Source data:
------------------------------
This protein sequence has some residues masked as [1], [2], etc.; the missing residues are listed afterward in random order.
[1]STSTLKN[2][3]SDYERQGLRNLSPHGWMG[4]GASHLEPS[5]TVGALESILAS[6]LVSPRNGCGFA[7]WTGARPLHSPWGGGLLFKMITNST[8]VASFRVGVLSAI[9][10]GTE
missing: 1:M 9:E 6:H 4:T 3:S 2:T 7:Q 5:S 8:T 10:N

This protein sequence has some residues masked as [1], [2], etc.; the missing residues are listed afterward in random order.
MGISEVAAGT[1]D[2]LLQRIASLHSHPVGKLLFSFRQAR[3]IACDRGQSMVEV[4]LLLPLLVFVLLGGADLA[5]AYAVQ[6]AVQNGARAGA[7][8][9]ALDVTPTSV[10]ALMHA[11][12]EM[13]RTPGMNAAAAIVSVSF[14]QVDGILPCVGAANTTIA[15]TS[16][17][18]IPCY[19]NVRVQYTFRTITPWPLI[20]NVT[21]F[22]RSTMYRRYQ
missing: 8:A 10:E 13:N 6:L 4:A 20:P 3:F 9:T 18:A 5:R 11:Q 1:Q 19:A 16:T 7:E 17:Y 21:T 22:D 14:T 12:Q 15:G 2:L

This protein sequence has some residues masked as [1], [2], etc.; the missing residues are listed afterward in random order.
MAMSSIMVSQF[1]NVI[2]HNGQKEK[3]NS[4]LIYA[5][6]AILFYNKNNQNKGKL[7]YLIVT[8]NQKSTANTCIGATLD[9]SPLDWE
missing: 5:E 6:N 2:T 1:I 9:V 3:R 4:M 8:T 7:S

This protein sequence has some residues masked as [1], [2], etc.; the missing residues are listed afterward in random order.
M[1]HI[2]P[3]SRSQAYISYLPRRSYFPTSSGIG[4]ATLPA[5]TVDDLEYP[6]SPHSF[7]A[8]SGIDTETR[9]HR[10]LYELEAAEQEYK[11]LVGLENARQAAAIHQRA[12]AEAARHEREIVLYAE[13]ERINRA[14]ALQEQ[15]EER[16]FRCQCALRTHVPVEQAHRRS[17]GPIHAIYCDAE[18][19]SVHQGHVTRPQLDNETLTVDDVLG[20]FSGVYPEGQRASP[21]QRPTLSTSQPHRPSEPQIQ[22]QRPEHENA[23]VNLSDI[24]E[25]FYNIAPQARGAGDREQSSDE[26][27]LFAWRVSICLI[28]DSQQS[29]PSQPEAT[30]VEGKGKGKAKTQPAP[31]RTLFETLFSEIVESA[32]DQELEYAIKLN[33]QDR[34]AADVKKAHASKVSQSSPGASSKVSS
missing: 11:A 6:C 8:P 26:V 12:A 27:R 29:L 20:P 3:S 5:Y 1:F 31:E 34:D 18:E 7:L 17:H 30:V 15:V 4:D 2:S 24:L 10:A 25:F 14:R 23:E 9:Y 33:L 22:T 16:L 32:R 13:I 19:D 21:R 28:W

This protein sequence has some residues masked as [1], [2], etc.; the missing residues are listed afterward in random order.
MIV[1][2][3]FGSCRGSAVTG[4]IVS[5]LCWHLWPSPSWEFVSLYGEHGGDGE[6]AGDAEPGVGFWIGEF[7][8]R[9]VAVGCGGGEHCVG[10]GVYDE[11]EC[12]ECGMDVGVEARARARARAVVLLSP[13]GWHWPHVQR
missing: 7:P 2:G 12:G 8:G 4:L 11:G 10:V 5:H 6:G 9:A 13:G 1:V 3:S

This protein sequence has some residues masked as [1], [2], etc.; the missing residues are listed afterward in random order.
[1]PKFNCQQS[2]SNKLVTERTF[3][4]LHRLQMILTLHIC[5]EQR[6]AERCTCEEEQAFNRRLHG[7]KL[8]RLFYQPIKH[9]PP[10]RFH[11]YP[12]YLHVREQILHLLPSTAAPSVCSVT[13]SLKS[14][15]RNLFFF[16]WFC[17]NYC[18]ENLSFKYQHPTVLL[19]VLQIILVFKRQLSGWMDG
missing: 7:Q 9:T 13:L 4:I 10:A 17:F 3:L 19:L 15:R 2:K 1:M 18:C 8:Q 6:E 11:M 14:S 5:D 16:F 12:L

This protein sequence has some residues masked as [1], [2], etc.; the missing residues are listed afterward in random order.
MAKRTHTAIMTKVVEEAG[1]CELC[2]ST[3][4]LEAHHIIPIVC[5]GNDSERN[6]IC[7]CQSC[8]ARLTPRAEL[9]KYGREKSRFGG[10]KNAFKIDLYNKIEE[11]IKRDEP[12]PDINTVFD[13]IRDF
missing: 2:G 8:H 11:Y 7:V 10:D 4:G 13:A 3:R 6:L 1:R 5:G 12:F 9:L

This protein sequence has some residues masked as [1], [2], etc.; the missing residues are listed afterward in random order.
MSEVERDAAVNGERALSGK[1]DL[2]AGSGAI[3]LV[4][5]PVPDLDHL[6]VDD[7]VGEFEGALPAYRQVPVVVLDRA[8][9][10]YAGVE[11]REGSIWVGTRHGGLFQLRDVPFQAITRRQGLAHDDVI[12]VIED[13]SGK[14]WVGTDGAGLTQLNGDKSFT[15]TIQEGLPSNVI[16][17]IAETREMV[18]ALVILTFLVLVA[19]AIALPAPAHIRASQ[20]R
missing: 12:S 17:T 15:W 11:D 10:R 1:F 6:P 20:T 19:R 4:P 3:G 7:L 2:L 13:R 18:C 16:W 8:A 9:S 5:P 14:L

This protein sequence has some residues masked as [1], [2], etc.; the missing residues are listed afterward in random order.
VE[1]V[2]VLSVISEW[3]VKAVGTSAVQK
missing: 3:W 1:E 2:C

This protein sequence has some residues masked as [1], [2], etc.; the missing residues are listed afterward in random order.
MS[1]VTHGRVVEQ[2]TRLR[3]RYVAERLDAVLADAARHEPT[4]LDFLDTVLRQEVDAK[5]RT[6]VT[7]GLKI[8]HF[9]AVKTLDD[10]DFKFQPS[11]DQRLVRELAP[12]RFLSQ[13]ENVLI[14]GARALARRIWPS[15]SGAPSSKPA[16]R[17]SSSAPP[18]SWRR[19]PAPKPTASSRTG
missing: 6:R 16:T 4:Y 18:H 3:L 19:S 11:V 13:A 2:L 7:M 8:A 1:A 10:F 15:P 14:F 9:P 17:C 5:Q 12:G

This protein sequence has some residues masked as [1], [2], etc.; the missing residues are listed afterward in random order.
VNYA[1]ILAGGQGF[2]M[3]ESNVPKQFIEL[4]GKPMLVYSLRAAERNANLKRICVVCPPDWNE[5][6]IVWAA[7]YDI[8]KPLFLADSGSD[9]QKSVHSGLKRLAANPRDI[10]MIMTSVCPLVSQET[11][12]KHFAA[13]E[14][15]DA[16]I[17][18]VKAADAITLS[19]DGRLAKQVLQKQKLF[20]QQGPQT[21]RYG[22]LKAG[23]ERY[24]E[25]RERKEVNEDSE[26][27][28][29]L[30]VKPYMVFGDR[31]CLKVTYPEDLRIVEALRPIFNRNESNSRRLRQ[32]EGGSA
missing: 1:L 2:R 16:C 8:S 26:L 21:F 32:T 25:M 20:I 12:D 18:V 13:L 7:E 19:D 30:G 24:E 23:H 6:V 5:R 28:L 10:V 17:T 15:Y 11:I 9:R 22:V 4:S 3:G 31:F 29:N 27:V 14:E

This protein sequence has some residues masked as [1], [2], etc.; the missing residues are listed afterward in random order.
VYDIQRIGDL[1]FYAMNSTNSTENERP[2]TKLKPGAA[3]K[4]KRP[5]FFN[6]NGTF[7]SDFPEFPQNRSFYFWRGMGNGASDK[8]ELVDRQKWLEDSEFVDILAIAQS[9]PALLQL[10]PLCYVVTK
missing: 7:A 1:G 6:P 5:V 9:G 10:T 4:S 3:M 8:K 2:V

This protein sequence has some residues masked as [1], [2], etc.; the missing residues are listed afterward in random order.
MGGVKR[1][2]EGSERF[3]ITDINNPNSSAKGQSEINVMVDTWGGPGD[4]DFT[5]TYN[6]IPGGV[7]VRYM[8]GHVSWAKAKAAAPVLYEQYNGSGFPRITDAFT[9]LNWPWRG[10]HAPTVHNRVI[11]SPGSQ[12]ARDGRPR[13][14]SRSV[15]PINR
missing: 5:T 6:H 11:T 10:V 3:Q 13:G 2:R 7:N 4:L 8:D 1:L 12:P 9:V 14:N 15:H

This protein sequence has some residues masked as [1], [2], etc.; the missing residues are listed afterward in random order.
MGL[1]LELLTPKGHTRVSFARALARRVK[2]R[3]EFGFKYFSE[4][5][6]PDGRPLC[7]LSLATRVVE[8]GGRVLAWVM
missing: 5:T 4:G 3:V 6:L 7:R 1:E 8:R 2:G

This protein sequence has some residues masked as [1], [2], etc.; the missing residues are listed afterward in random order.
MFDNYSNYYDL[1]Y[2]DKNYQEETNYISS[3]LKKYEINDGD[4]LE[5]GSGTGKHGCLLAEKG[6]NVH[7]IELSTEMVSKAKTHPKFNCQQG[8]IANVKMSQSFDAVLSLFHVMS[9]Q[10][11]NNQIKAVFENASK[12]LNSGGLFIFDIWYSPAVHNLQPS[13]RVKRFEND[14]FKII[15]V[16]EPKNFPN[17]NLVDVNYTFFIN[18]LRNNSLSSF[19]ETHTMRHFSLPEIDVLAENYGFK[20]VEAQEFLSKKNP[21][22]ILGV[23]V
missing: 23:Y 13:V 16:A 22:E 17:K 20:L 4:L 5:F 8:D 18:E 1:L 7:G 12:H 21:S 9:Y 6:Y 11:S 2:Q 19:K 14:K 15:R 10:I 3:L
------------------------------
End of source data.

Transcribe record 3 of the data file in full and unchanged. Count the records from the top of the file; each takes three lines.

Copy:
This protein sequence has some residues masked as [1], [2], etc.; the missing residues are listed afterward in random order.
MAMSSIMVSQF[1]NVI[2]HNGQKEK[3]NS[4]LIYA[5][6]AILFYNKNNQNKGKL[7]YLIVT[8]NQKSTANTCIGATLD[9]SPLDWE
missing: 5:E 6:N 2:T 1:I 9:V 3:R 4:M 8:T 7:S